“First and foremost, if there’s an emergency in progress, if you call, we’re coming,” Holbrook says. “One-hundred percent. We are there, we are fully staffed, we’re coming. The police are out there, visible and ready to respond.”
As for the curfew, the chief has pledged that officers will dole out a healthy number of warnings to violators, and will only take people into custody as a “very, very last resort.”
There can be concerns with special curfews that they could disproportionately impact certain communities. For instance, in 2017, Austin, Texas, ended its youth curfew over concerns that it was targeting racial minorities. The Guardian reports that black youths received 17 percent of the citations for nighttime violations of curfew in that Texas city, despite making up only 8 percent of the population.
Holbrook insists that Columbia police would be fair in the enforcement of the temporary curfew in the Capital City.
“To me, where it garners the greatest interest is in business and entertainment areas, where you would [normally] see groups of people congregating,” the chief notes. “We will enforce in keeping with our core values and professionalism as we always do. We are going to provide fair, unbiased policing, across the board. We are a diverse workforce that looks like our city. We are a diverse city. We will apply the law equally and use common sense.”
‘There’s No Cavalry Coming’
Meanwhile, concerns at the city level stretch beyond just the public safety sphere. As citizens increasingly hunker down to ride out the virus, businesses are already feeling the pinch.
Longtime City Councilman Daniel Rickenmann has been particularly concerned with the impact that the COVID-19 situation is having on the city’s businesses, whether it’s bars and restaurants or other parts of the service sector.
“People are worried about where the future lies,” the District 4 councilman tells Free Times, “The hospitality industry is getting hit hard. But we’ve got salons and lots of other small businesses that are getting hit. I’m hopeful that, soon, people will be able to go out and try to be smart, but also try to patronize these [businesses] to try to keep them alive.”
Rickenmann notes he’s seen an interesting phenomenon pop up as he’s talked to various business owners in the last two weeks. He says most of them are less concerned about their own bottom line than they are the well-being of their employees who are suddenly looking at less work hours or even layoffs.
“All the owners I have talked to — and I’ve been spending days on the phone talking to people — weren’t worried about themselves,” Rickenmann says. “They were truly worried about their employees, and what they were going to do and how they were going to get taken care of.”
On March 20, City Council passed a measure it hopes will bolster businesses and help nonprofits, as well as its own public safety departments.
Council unanimously approved a $6 million economic package it calls “A Resilient Columbia.” The initiative — which is tapping into interest earnings from the city’s water and sewer fund — infuses cash into a number of initiatives.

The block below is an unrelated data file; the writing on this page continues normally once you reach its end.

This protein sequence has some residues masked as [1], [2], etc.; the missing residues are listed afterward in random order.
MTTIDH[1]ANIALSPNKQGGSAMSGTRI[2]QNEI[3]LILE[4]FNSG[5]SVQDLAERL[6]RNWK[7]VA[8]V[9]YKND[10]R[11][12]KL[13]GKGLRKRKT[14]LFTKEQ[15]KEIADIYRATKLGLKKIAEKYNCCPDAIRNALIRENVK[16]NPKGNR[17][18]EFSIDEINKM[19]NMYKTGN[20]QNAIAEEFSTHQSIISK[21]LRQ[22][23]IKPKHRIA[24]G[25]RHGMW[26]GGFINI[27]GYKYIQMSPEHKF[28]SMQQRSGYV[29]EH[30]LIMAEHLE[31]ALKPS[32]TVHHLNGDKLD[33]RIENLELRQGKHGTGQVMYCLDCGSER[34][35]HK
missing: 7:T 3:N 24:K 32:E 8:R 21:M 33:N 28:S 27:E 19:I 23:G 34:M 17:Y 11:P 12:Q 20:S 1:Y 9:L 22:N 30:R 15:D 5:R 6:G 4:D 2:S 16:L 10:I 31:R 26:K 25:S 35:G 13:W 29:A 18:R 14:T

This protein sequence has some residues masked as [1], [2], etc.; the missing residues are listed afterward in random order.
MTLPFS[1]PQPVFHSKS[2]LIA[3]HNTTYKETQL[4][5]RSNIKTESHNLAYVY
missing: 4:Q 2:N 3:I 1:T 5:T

Among the highlights, the package has $1 million that will be set aside for a loan loss reserve fund, through which the city would offer forgivable loans for businesses. The mayor believes business owners could use funds they receive through the city’s forgivable fund to help get additional loan funding from private banks.
“The thought is, if we put up $1 million, then it leverages a larger amount of private sector money, because our money is first risk,” Benjamin says. “So, we think that this $1 million could leverage at least another $4 million in private loan money.”
The package also makes way for another $500,000 for an additional, zero-interest forgivable loan program that specifically targets small businesses that have less than 100 employees. No franchises or chains could tap into that particular fund. The types of businesses targeted with that loan program would include restaurants, retail shops, barbers and salons, cleaning services, small event venues and more.
The infusion also has $3 million for a host of public safety measures, including equipment and recruiting and retention for the police department, as well as funds for the fire department, emergency management, 911 and information technology.
The economic sustainability program sets aside at total of $750,000 for critical nonprofits, including $250,000 for Senior Resources to organize and deliver meals to senior citizens during the pandemic.
The plan also looks to ease the financial burden on citizens in smaller ways. The city is waiving all penalties on any hospitality tax fee collections from bars and restaurants through the end of June. Also, it is suspending all fees for online credit card payments for people paying their bills via the internet. Meanwhile, the city’s deadline for business license fee payments has been backed up to May 15.